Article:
You base your entire faith on the spiritual guidance of a few old men who claim they were guided by God. Oh really? These men were charged with the spiritual message for all of humanity. Eusebius was originally an Aryan and was ‘booted’ out eventually. Can’t remember offhand when.
        As for the slavery. Jefferson considered himself a devout man of god and he definitely kept slaves.
        Christianity was established throughout the known world from behind a sword and is awash with the ‘blood of millions who didn’t tow the line – largely based on Biblical interpretation.
        And who is to say the bible you read is right? Merely because a bunch of old men decreed it so – and they couldn”t agree either. Doesn’t this make you nervous, just a teeny bit?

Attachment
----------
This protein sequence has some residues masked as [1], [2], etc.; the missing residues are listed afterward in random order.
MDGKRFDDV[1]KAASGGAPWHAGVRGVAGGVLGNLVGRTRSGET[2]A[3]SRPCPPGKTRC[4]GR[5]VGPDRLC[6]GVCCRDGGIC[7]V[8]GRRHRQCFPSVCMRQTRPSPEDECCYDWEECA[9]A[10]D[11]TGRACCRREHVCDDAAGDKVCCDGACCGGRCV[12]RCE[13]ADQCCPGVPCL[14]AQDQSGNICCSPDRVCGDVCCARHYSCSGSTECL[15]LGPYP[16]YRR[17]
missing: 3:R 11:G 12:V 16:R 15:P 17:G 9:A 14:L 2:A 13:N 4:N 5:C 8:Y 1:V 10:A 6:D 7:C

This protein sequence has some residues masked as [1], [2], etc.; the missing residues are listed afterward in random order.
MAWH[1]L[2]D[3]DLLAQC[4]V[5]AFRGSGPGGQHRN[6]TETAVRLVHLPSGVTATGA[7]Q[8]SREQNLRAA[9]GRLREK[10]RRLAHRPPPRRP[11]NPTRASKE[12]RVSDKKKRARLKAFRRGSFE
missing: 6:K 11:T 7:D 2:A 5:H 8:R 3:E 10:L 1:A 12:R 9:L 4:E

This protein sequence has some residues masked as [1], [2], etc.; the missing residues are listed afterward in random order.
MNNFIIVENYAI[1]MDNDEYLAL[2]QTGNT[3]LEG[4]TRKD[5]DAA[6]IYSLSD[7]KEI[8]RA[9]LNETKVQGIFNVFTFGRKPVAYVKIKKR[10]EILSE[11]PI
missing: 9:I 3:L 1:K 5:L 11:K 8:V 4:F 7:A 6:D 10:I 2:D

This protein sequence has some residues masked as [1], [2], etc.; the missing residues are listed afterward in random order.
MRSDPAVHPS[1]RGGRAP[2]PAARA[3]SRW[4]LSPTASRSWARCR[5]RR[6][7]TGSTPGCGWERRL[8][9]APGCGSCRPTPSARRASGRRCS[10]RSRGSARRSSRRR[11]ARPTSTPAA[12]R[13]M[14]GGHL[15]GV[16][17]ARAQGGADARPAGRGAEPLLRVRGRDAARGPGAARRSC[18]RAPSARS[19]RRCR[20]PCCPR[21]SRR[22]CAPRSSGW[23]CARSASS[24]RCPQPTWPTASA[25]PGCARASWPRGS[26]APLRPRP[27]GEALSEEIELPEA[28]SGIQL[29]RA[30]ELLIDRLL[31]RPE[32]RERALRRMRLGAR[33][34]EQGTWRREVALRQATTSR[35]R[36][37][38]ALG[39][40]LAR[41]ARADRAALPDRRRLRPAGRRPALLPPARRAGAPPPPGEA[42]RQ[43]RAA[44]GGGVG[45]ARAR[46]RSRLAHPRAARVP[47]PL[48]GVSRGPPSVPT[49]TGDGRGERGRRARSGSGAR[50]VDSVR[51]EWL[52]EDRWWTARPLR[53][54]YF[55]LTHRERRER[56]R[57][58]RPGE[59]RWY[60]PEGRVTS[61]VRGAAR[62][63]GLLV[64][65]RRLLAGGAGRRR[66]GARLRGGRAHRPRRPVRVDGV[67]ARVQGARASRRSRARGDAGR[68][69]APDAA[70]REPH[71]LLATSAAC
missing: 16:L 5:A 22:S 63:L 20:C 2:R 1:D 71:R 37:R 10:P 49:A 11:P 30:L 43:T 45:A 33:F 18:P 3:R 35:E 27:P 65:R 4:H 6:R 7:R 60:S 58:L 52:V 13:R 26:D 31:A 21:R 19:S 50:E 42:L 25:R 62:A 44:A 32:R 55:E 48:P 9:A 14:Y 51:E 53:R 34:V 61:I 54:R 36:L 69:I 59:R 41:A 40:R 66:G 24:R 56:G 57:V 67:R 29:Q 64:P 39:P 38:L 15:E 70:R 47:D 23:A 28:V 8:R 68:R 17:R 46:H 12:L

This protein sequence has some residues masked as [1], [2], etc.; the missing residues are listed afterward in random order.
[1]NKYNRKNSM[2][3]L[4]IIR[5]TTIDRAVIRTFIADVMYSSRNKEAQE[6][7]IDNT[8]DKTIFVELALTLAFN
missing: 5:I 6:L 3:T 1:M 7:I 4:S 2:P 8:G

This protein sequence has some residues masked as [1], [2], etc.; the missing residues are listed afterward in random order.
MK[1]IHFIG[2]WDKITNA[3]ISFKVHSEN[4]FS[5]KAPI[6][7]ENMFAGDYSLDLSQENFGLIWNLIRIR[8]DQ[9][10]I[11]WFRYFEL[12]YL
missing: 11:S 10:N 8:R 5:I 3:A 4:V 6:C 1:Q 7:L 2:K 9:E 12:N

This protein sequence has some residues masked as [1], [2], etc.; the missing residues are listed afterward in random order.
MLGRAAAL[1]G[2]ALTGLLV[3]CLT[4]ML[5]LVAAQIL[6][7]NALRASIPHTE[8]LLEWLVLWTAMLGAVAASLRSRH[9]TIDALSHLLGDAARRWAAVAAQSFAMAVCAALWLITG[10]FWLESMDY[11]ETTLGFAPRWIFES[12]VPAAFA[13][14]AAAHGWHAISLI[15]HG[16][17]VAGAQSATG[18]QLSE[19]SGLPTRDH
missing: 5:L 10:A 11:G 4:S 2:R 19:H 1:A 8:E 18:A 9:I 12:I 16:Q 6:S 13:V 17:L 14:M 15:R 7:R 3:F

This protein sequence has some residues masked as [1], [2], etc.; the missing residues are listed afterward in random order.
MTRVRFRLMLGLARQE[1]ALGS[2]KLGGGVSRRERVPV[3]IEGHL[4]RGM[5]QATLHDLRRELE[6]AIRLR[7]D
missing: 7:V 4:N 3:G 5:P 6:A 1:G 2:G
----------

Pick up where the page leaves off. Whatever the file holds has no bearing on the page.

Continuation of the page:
2. Oh, and I meant to ask, did you manage to do any research on Bagatti and his archaeological dig around Nazareth?
        Wiki is always a good start.
        Then look up Rene Salm.

        1. I did a little on that. Is the main thrust of the argument since there is a necropolis that is near what is considered Nazareth then it couldn’t be a Jewish settlement?

          1. Bagatti could not establish continuous human occupation of the area – and none around the supposed time of Jesus. And Yes, the necropolis would also negate a settlement.
            Rene Salm also arrived at this conclusion but his archaeological research was much more thorough.
            The church and other christian scholars have refuted Salm’s findings, carefully cherry picking Bagatti’s work to fit the biblical description in Luke.
            But the evidence is capable of standing on its own merits. without subjective interpretation.
            There was no Nazareth at the time of Jesus.